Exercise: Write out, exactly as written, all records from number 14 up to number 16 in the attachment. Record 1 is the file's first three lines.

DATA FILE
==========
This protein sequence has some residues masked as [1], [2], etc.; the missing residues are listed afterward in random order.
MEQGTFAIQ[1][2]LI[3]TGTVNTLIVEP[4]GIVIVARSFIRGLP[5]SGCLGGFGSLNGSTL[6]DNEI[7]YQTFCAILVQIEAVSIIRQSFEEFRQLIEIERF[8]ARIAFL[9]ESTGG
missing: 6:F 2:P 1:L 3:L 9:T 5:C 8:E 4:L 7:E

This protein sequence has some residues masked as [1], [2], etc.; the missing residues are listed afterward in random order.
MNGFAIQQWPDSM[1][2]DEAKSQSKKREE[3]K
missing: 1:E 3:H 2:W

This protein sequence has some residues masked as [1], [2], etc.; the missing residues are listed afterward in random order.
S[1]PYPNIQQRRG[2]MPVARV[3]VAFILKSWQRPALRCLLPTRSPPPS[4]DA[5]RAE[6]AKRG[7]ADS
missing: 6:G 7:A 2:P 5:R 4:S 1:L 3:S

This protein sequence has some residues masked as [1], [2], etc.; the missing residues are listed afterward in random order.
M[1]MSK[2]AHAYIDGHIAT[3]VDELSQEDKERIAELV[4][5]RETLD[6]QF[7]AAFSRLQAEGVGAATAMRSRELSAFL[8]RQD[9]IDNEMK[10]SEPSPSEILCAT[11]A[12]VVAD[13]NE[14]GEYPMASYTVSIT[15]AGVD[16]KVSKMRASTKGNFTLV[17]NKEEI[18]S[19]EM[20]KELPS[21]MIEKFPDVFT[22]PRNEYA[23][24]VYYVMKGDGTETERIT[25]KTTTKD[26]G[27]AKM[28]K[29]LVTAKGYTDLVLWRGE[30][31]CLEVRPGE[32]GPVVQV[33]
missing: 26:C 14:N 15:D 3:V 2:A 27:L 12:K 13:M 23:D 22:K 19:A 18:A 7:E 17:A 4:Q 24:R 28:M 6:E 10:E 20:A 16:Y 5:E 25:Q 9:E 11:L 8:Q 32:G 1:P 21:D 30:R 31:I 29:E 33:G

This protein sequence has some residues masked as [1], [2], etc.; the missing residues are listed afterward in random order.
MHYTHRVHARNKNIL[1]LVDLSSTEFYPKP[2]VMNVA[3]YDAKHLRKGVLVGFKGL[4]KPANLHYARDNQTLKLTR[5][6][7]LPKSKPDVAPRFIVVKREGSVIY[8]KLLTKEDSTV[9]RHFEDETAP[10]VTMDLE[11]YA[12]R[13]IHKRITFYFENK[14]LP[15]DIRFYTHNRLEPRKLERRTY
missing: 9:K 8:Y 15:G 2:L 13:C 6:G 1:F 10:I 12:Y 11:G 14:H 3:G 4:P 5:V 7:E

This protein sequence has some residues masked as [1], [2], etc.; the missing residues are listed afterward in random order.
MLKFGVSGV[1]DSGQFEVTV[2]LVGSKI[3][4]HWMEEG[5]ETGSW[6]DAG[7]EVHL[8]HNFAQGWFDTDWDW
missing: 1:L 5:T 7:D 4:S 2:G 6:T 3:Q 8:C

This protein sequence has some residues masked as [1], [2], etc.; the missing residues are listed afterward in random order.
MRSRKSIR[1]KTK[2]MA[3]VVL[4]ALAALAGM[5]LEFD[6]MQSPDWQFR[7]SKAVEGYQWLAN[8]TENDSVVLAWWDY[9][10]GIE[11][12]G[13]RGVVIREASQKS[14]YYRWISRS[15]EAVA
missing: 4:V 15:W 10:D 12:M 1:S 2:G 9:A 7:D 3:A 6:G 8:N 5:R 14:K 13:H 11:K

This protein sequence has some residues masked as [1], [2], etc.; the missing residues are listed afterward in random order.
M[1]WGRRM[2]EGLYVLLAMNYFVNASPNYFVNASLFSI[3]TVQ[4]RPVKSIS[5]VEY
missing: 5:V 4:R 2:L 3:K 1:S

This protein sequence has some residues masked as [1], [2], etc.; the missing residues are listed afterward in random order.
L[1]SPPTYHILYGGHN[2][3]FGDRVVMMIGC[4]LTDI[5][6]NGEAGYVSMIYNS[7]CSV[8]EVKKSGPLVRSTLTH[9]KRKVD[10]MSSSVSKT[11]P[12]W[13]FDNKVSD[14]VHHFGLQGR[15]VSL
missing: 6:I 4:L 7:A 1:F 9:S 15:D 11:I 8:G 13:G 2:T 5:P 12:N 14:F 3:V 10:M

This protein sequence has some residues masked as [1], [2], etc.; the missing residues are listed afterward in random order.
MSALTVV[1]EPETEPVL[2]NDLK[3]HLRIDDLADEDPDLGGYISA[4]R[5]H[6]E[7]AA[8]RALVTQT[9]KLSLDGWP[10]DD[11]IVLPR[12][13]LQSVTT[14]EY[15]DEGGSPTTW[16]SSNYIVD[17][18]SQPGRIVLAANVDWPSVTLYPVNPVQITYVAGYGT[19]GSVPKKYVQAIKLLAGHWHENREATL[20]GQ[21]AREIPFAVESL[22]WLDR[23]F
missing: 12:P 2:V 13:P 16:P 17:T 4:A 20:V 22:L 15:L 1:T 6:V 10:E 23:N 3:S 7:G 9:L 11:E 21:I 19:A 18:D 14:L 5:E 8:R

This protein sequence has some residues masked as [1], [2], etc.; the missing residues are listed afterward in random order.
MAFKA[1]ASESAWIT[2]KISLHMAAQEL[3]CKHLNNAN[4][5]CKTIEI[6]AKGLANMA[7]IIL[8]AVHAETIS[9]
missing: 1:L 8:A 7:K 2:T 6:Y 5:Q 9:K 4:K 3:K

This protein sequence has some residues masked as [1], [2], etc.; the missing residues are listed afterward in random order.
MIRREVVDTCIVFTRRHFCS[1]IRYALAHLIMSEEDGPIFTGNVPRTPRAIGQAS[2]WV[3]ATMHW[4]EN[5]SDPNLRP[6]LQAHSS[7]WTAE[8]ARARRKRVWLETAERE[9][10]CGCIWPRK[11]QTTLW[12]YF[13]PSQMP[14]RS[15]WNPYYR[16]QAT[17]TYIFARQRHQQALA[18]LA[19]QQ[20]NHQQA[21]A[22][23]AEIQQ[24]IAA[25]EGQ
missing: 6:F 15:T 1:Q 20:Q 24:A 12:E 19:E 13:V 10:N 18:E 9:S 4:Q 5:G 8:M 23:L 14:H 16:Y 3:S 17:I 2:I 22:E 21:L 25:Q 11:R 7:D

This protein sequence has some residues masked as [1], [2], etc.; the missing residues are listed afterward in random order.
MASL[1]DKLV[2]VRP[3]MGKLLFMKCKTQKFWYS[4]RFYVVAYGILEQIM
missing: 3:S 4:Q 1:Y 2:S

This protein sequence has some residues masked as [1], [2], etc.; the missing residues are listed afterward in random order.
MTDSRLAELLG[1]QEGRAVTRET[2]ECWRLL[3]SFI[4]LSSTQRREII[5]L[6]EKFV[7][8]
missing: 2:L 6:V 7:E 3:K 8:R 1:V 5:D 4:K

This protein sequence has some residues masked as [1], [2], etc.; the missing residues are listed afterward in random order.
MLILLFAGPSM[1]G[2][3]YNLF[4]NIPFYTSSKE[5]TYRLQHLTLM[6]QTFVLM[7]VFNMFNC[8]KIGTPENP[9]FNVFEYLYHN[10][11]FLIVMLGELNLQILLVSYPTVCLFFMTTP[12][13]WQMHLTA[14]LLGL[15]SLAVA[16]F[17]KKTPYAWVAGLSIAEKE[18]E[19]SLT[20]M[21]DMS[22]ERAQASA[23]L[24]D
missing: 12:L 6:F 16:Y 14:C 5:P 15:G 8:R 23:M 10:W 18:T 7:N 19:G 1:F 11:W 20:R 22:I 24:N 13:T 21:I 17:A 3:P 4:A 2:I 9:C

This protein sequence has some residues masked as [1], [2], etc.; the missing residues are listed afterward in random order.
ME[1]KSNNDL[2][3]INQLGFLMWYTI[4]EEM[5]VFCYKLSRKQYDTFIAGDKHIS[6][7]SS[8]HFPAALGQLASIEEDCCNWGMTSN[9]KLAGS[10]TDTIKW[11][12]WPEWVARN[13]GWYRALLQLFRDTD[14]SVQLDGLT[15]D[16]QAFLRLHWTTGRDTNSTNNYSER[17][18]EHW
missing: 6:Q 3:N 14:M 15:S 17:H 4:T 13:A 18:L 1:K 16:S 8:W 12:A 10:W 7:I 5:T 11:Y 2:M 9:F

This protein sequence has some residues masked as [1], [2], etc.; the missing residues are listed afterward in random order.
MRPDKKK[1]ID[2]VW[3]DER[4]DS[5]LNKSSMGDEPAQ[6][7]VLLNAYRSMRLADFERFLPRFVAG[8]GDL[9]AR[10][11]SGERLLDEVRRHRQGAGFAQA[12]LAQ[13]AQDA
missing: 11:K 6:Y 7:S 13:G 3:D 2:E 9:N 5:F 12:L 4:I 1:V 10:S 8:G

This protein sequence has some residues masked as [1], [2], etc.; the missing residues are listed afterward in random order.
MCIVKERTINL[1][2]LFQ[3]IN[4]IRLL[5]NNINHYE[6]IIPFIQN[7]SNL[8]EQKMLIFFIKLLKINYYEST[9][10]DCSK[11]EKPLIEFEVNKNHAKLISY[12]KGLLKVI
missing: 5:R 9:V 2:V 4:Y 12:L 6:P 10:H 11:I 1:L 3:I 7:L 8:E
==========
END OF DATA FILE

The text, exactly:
This protein sequence has some residues masked as [1], [2], etc.; the missing residues are listed afterward in random order.
MTDSRLAELLG[1]QEGRAVTRET[2]ECWRLL[3]SFI[4]LSSTQRREII[5]L[6]EKFV[7][8]
missing: 2:L 6:V 7:E 3:K 8:R 1:V 5:D 4:K

This protein sequence has some residues masked as [1], [2], etc.; the missing residues are listed afterward in random order.
MLILLFAGPSM[1]G[2][3]YNLF[4]NIPFYTSSKE[5]TYRLQHLTLM[6]QTFVLM[7]VFNMFNC[8]KIGTPENP[9]FNVFEYLYHN[10][11]FLIVMLGELNLQILLVSYPTVCLFFMTTP[12][13]WQMHLTA[14]LLGL[15]SLAVA[16]F[17]KKTPYAWVAGLSIAEKE[18]E[19]SLT[20]M[21]DMS[22]ERAQASA[23]L[24]D
missing: 12:L 6:F 16:Y 14:C 5:P 15:G 8:R 23:M 10:W 18:T 7:N 19:G 1:F 11:W 20:R 22:I 24:N 13:T 21:I 17:A 3:P 4:A 2:I 9:C

This protein sequence has some residues masked as [1], [2], etc.; the missing residues are listed afterward in random order.
ME[1]KSNNDL[2][3]INQLGFLMWYTI[4]EEM[5]VFCYKLSRKQYDTFIAGDKHIS[6][7]SS[8]HFPAALGQLASIEEDCCNWGMTSN[9]KLAGS[10]TDTIKW[11][12]WPEWVARN[13]GWYRALLQLFRDTD[14]SVQLDGLT[15]D[16]QAFLRLHWTTGRDTNSTNNYSER[17][18]EHW
missing: 6:Q 3:N 14:M 15:S 17:H 4:T 13:A 18:L 1:K 16:S 8:W 12:A 10:W 7:I 5:T 11:Y 2:M 9:F